The Manager comes to the rescue time after time for occasional writing needs and tiny DIY tasks because it’s always in your pocket. (I just changed the batteries in a Nerf gun with the Phillips-head screwdriver.) It’s more comfortable to carry in the pocket than a normal pen and more useful, too. -- Sean Singh

Victorinox Swiss Army Manager Pocket Knife $25

Chef 5 Minute Meals: Self-cooking meal-in-a-box

I bought six of these two weeks ago just because the technology — a totally self-contained heating element that gives you a hot meal via steam heat in 10 minutes or less no matter where you are —- seemed so amazing.

Guess what?

I’m sitting here eating one of these meals right now, with no power since 14″ of snow descended on my podunk town overnight, and it is delicious.

Cheap at twice the price.

And the delight of preparing it: you simply open the included pouch of salt water, pour it on the heating element, place your sealed food container on top, put the whole shebang back into the insulated box, and wait and watch in wonder and delight as:

1. The box starts to puff up

2. Steam starts pouring out

3. Sounds — amazing sounds — emanate from the box

4. The smell of cooking food pervades the immediate vicinity

5. You open the box and peel back the plastic lid and darned if your chicken cacciatore isn’t all piping hot and smelling scrumdiddlyumptious — tastes great too!

Fantastic stuff. -- Joe Stirt

Chef 5-Minute Meals: 6 meals for $32

Indoor/Outdoor Humidex Thermometer

We plan activities around weather forecasts. However, the information is often from sensors far from our location. I want data from my backyard with the convenience of not having to go outside to read it. I have been using the wireless Indoor/Outdoor Humidex Thermometer for over two years. It is perfect for my needs. I have placed it in a central location in the house and I take a glance at the readings every time I pass it (at least ten times a day).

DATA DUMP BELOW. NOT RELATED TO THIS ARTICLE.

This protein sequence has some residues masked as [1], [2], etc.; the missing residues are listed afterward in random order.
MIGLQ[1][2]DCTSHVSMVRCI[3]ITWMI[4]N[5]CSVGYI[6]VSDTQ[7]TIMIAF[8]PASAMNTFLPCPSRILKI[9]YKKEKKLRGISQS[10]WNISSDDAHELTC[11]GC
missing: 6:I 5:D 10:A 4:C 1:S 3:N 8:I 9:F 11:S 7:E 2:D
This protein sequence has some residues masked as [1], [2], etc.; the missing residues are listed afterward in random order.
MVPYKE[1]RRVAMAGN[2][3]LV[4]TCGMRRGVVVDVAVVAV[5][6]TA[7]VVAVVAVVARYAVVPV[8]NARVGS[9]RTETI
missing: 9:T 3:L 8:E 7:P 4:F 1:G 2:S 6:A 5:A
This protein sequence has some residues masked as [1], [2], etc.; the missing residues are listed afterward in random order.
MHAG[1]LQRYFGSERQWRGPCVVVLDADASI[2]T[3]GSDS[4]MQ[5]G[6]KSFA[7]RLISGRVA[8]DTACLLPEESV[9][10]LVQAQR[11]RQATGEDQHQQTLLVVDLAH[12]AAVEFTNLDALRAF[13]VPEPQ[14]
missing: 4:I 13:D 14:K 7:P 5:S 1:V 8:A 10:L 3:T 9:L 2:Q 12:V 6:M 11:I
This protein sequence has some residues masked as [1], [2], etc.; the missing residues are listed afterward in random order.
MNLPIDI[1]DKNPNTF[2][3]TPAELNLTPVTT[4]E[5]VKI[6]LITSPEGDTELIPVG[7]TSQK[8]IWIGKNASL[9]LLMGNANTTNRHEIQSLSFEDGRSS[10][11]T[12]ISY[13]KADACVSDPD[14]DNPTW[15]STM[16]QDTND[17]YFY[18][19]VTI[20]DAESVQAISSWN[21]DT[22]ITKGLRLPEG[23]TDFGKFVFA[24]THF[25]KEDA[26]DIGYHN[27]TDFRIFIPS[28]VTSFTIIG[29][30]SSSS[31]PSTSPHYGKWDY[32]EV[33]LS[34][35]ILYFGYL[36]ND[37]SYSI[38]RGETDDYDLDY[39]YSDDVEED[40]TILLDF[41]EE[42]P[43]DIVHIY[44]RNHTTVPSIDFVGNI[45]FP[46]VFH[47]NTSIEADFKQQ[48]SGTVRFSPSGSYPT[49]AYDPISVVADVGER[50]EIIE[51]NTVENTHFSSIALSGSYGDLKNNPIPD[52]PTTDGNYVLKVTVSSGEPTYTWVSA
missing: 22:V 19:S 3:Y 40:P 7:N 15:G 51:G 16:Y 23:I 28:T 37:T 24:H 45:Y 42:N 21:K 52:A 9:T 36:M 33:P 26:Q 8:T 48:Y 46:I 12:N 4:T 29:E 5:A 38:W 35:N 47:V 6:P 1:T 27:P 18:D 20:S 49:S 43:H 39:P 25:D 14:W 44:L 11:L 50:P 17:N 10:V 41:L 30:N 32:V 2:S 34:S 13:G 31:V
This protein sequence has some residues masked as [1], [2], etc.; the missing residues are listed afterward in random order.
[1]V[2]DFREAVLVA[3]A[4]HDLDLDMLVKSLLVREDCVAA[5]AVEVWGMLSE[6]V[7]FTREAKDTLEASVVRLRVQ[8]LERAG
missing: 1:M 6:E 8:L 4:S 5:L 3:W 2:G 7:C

Setting it up is a snap. First insert two AA batteries into the back of the monitor and two more into the remote outside sensor. Press the reset button on both and you should begin receiving data which is displayed on the monitor. Look for a suitable place to locate the sensor. A shady area is recommended for accurate readings. The maximum transmission range is 45 meters but that is in open spaces. Walls will cut down on the separation distance. A signal detector icon indicates how strong the connection is between the two devices. Using this will help you find the best place to put each of the two gadgets. The remote sensor is splash proof but it should not be exposed to heavy rain. I have put mine under the eaves of my garage. The monitor can be mounted on a wall or placed on any flat surface.

This particular model is perfectly suited for cold Canadian weather. The remote temperature sensor is good for -50°C to 70°C (-58°F to 158°F). The main difference between this monitor and the competition is that this model provides decimal temperature readings, which is a rarity. A temperature of 16.6°C to 17.4°C would register as 17°C on most monitors. I appreciate this precision because I am sure I can tell the difference between these two readings. On the monitor there is a battery indicator icon, letting you know when the power is starting to go. The batteries should last about 12 months.

Besides the indoor/outdoor temperatures, the monitor also displays the outside humidity and a “Humidex” index to indicate how comfortable/uncomfortable the temperature really is outside. -- Marcel Dufresne

Thermor Bios Indoor/Outdoor Humidex Thermometer $32